Recent Blog Posts
Thoughts on the Church’s Old Testament Canon
The Canon of the Old Testament in the Days of Jesus
There was no universally-accepted canon of Scripture among the Jews in the first century A.D. Instead, different sects within Judaism had divergent views of which books were inspired and authoritative. The Samaritans and the Sadducees, although very different in their religious views and practice, were agreed that only the five Books of Moses were divinely inspired Scripture. The Pharisees, on the other hand, accepted a...
Made Clean: Reflections on the 6th Sunday in Ordinary Time
Leviticus 13:1-2, 44-46
Psalm 32:1-2, 5, 11
1 Corinthians 10:31-11:1
In the Old Testament, leprosy is depicted as punishment for disobedience of God’s commands (see Numbers 12:12-15; 2 Kings 5:27; 15:5).
Considered “unclean” - unfit to worship or live with the Israelites, lepers are considered “stillborn,” the living dead (see Numbers 12:12). Indeed, the requirements imposed on lepers in today’s First Reading - rent garments, shaven head,...
“Paschal Sacrifice: A Heavenly Banquet for Earthly Beggars”
Does your mind wander at Mass? If so, here’s some very good news for you drawn from the Banquet Theology in the Gospel of St. Luke....
The Real Campaign
The year has hardly begun, and in the United States we’re already well into our race to November’s presidential elections. The campaign follows us wherever we go. The media micro-analyze every candidate’s every word and gesture. And then the news stories make their way into our conversations at work and at home.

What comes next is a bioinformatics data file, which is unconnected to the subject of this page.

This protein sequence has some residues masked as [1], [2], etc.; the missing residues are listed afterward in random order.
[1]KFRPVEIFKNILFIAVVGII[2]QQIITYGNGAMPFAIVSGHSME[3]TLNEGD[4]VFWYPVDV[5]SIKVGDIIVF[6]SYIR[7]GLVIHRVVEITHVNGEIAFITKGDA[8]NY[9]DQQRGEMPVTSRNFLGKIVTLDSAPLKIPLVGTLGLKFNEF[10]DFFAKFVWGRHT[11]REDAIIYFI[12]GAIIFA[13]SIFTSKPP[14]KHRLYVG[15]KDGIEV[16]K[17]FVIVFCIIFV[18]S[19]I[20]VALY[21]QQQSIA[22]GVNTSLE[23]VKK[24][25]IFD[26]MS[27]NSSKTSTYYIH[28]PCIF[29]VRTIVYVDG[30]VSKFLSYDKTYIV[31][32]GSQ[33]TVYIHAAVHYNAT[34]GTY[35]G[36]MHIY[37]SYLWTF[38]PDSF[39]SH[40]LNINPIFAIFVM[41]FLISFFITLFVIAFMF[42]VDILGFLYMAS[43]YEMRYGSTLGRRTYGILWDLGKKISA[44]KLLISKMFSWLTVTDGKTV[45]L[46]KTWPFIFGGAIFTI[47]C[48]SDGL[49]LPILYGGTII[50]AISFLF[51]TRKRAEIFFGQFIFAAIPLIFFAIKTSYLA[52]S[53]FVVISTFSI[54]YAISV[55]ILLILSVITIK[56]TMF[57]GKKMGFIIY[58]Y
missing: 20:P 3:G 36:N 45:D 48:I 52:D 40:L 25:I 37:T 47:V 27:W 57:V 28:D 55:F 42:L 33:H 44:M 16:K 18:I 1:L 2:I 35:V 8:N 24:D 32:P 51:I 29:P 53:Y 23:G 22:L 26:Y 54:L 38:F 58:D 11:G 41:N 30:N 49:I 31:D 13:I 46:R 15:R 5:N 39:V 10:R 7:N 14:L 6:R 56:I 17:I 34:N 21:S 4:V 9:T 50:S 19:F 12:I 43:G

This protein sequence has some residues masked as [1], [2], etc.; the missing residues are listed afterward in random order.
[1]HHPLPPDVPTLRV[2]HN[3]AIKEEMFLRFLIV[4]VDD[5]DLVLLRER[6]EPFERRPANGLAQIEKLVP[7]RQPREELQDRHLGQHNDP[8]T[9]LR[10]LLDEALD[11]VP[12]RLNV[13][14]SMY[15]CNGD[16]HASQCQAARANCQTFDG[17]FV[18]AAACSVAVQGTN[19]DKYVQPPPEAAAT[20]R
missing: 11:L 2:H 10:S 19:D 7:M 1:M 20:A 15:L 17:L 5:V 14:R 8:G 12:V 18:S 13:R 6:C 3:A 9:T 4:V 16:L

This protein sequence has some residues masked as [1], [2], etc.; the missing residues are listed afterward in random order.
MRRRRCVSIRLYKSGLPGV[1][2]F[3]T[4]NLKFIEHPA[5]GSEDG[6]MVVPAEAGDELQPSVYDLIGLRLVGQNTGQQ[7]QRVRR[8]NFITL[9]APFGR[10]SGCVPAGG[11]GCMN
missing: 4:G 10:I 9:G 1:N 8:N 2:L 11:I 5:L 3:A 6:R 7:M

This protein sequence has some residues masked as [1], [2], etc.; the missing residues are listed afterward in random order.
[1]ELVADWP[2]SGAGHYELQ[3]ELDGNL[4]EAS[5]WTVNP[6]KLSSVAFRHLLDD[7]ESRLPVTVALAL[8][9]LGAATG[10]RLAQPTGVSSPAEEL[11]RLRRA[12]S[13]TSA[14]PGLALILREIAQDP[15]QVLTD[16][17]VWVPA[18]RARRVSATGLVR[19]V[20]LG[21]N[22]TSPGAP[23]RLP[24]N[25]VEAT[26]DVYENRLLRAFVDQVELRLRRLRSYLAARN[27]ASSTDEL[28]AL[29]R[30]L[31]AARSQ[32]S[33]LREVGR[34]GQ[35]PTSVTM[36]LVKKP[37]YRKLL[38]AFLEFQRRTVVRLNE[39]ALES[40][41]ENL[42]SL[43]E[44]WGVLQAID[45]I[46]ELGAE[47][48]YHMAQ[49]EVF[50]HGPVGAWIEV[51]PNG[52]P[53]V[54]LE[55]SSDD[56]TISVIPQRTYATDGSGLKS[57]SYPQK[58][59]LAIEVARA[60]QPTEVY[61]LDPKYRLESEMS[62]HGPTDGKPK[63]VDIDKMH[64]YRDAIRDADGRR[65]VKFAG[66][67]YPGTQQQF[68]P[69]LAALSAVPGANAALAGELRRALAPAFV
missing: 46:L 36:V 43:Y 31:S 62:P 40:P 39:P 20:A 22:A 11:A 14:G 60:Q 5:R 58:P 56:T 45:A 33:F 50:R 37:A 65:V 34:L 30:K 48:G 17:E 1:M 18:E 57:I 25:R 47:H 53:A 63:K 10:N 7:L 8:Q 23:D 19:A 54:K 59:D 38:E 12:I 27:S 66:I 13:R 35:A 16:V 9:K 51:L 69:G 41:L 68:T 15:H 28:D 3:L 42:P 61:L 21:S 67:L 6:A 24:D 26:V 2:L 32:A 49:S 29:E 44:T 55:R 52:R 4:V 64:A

The papers and blogs and news networks—and even the political parties—count on us to get...
The King’s Authority: Reflections on the 4th Sunday in Ordinary Time
Psalm 95:1-2, 6-9
1 Corinthians 7:32-35
Last week, Jesus announced the kingdom of God is at hand. This week, in mighty words and deeds, He exercises His dominion - asserting royal authority over the ruler of this world, Satan (see John 12:31).
Notice that today’s events take place on the sabbath. The sabbath was to be an everlasting sign -both...
RERUM OMNIUM PERTURBATIONEM: Encyclical of Pope Pius XI on St. Francis de Sales
TO OUR VENERABLE BRETHREN THE PATRIARCHS, PRIMATES,
ARCHBISHOPS, BISHOPS, AND OTHER ORDINARIES IN PEACE
AND COMMUNION WITH THE APOSTOLIC SEE.
1. In Our recent encyclical We examined the disorders with which the world today struggles for the purpose of discovering a sure remedy for such great evils. At that time We pointed out that the roots of these evils lie in the souls of men and that the sole hope of curing them is to have recourse...
Today’s saint, Agnes of Rome, is long overdue for a revival. Why? She was probably the most revered female martyr of the early Church — outstanding in a field that included Blandina and Perpetua, among others. St. Jerome was not a man easily impressed, but of today’s saint, his near-contemporary, he wrote: “Every people, whatever their tongue, praise the name of Saint Agnes.” Prudentius wrote a long poem and a hymn in her...
Following Him: Reflections on the 3rd Sunday in Ordinary Time
1 Corinthians 7:29-31
The calling of the brothers in today’s Gospel evokes Elisha’s commissioning by the prophet Elijah (see 1 Kings 19:19-21).
As Elijah comes upon Elisha working on his family’s farm, so Jesus sees the brothers working by the seaside. And as Elisha left his mother and father to follow Elijah, so the brothers leave their father to come...
The Man in the Desert!
Mike Aquilina reflects upon the inspiration and impact of St. Anthony....
Why Jesus was Baptized and Tempted?; with John Bergsma
In this episode of The Sacred Page Podcast John Bergsma joins me to discuss why Jesus was baptized and tempted in the wilderness? Here we talk about Creation imagery, Exodus motifs, and Davidic typology in the Gospel accounts—and how they are all tied together!
Get more of John Bergsma’s CDs at www.JohnBergsma.com.